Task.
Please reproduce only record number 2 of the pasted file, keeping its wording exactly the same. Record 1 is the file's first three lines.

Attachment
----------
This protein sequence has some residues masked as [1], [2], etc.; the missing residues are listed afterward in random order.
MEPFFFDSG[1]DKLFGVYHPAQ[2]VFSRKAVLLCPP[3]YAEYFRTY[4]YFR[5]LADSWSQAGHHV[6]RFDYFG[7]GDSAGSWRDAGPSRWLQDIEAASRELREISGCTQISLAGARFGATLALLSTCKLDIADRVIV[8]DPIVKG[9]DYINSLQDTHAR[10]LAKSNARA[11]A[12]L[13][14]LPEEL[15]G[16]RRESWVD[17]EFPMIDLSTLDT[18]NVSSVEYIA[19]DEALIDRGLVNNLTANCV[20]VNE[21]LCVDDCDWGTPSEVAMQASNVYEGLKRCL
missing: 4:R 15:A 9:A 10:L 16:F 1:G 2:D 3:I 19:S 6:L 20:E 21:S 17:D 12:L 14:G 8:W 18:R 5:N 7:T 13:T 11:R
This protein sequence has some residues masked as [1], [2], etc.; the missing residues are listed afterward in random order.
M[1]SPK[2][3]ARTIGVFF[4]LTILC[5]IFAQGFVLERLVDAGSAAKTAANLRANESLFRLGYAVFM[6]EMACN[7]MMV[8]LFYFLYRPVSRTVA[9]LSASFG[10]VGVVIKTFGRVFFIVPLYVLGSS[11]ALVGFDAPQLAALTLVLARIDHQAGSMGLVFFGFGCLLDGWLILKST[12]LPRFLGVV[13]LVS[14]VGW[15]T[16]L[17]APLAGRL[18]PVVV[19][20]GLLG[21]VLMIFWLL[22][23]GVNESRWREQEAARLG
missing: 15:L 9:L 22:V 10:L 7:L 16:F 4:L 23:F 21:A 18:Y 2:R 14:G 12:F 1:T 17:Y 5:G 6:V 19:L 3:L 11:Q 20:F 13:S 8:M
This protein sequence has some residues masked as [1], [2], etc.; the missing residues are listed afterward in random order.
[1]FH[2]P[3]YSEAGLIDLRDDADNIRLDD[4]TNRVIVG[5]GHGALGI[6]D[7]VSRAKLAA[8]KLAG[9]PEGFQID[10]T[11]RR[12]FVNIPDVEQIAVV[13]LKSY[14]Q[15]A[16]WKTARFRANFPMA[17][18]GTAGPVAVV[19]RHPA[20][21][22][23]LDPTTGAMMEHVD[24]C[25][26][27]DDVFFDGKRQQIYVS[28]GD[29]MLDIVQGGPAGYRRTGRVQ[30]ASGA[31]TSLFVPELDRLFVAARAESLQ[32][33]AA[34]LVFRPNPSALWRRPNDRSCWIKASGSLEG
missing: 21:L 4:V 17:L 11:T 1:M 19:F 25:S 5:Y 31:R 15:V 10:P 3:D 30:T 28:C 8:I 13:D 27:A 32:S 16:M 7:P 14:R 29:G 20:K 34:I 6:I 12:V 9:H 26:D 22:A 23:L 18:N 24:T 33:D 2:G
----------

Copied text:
This protein sequence has some residues masked as [1], [2], etc.; the missing residues are listed afterward in random order.
M[1]SPK[2][3]ARTIGVFF[4]LTILC[5]IFAQGFVLERLVDAGSAAKTAANLRANESLFRLGYAVFM[6]EMACN[7]MMV[8]LFYFLYRPVSRTVA[9]LSASFG[10]VGVVIKTFGRVFFIVPLYVLGSS[11]ALVGFDAPQLAALTLVLARIDHQAGSMGLVFFGFGCLLDGWLILKST[12]LPRFLGVV[13]LVS[14]VGW[15]T[16]L[17]APLAGRL[18]PVVV[19][20]GLLG[21]VLMIFWLL[22][23]GVNESRWREQEAARLG
missing: 15:L 9:L 22:V 10:L 7:L 16:F 4:L 23:F 21:A 18:Y 2:R 14:G 12:F 1:T 17:Y 5:G 6:V 19:L 3:L 11:Q 20:F 13:S 8:M